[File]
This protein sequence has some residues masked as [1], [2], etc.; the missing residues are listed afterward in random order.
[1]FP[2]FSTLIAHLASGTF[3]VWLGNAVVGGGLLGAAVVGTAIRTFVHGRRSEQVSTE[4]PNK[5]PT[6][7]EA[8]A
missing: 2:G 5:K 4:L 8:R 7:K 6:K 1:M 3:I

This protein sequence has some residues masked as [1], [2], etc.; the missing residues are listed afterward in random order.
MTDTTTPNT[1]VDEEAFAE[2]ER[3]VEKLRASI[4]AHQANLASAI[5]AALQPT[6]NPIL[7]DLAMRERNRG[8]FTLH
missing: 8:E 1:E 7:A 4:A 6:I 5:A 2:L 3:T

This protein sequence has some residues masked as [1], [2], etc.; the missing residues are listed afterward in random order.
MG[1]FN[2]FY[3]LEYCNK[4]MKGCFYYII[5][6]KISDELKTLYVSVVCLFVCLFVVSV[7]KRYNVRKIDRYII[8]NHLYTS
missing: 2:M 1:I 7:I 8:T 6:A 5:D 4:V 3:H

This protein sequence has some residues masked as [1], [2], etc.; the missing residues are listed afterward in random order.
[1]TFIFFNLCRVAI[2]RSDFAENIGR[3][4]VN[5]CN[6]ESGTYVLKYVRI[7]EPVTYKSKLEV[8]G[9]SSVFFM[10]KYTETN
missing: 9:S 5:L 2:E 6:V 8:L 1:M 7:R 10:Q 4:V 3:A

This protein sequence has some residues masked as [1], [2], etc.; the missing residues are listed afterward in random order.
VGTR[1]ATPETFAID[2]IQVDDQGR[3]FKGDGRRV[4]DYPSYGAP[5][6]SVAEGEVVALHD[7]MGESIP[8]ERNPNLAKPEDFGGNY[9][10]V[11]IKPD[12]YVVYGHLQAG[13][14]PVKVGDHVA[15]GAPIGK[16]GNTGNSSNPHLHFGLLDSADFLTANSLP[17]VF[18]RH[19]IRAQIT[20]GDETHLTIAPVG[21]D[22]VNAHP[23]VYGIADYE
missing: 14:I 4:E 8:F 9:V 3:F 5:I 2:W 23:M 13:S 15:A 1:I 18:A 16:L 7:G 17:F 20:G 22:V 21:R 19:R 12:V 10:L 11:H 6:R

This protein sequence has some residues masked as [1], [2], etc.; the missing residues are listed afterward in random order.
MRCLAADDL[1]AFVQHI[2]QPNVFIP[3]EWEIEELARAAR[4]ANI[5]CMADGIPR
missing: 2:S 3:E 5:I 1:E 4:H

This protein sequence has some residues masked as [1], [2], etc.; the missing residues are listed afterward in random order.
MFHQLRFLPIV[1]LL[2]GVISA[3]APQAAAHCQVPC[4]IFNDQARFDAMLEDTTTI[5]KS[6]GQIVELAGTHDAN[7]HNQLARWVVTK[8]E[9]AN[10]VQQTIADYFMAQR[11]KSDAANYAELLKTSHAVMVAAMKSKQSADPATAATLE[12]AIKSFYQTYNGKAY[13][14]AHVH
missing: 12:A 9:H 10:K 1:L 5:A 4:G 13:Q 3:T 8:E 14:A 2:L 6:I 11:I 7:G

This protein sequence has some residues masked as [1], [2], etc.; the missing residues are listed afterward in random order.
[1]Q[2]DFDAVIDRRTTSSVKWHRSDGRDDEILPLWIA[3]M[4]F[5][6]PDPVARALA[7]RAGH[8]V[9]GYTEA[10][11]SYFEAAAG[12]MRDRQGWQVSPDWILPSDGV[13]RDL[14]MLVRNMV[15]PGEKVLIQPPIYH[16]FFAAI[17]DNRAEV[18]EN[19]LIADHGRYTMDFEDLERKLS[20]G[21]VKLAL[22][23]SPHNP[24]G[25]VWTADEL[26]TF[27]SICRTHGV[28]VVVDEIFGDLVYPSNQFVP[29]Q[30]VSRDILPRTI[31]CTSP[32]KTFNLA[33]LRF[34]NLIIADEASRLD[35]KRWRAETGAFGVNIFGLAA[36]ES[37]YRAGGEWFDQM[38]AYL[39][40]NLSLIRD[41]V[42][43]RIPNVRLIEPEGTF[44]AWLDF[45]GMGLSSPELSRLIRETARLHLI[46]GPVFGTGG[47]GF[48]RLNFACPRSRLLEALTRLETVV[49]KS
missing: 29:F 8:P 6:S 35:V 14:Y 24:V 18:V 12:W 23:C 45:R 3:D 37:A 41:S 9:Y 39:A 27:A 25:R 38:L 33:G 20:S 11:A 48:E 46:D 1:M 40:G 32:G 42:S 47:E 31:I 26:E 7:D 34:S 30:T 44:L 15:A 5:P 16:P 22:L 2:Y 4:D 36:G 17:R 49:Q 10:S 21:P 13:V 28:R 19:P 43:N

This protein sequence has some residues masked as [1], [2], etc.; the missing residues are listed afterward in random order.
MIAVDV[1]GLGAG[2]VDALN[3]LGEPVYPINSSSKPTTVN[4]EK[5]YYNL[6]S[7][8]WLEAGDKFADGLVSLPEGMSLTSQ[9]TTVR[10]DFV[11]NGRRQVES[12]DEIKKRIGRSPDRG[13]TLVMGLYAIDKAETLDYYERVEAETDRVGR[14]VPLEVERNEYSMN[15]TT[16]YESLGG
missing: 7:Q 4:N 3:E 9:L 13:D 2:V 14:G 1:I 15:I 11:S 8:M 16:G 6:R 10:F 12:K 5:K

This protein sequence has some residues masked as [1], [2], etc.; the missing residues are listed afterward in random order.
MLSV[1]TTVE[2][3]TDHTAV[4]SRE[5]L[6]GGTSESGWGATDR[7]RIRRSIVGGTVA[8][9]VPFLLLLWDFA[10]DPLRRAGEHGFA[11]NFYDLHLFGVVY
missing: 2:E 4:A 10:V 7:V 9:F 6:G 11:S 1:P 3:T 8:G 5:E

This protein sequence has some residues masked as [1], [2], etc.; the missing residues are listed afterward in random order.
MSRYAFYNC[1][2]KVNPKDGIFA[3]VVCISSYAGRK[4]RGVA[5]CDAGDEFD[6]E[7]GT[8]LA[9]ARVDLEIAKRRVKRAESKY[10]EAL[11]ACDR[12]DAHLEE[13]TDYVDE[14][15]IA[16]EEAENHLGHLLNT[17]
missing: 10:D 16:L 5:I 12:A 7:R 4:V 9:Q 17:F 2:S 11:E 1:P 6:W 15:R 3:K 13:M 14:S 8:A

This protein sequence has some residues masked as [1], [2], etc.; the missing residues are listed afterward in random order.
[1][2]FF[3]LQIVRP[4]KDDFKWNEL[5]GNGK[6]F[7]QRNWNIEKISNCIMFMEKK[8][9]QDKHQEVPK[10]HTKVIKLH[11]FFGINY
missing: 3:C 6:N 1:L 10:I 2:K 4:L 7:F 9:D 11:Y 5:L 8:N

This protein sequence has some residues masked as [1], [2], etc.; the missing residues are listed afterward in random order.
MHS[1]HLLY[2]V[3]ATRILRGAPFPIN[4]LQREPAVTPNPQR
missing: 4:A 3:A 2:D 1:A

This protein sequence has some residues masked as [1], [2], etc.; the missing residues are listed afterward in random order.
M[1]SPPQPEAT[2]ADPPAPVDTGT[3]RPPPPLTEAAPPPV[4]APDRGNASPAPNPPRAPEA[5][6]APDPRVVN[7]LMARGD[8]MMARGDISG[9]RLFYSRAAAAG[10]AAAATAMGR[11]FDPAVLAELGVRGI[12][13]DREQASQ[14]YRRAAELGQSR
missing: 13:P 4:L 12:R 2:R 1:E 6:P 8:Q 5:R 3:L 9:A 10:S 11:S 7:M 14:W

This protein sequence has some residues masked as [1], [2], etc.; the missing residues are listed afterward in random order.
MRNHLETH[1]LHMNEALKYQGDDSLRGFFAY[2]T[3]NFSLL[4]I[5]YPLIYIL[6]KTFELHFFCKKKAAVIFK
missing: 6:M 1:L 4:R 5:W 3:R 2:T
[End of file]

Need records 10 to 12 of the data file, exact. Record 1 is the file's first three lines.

This protein sequence has some residues masked as [1], [2], etc.; the missing residues are listed afterward in random order.
MLSV[1]TTVE[2][3]TDHTAV[4]SRE[5]L[6]GGTSESGWGATDR[7]RIRRSIVGGTVA[8][9]VPFLLLLWDFA[10]DPLRRAGEHGFA[11]NFYDLHLFGVVY
missing: 2:E 4:A 10:V 7:V 9:F 6:G 11:S 1:P 3:T 8:G 5:E

This protein sequence has some residues masked as [1], [2], etc.; the missing residues are listed afterward in random order.
MSRYAFYNC[1][2]KVNPKDGIFA[3]VVCISSYAGRK[4]RGVA[5]CDAGDEFD[6]E[7]GT[8]LA[9]ARVDLEIAKRRVKRAESKY[10]EAL[11]ACDR[12]DAHLEE[13]TDYVDE[14][15]IA[16]EEAENHLGHLLNT[17]
missing: 10:D 16:L 5:I 12:A 7:R 4:V 9:Q 17:F 2:S 11:E 1:P 6:W 15:R 3:K 13:M 14:S 8:A

This protein sequence has some residues masked as [1], [2], etc.; the missing residues are listed afterward in random order.
[1][2]FF[3]LQIVRP[4]KDDFKWNEL[5]GNGK[6]F[7]QRNWNIEKISNCIMFMEKK[8][9]QDKHQEVPK[10]HTKVIKLH[11]FFGINY
missing: 3:C 6:N 1:L 10:I 2:K 4:L 7:F 9:D 11:Y 5:L 8:N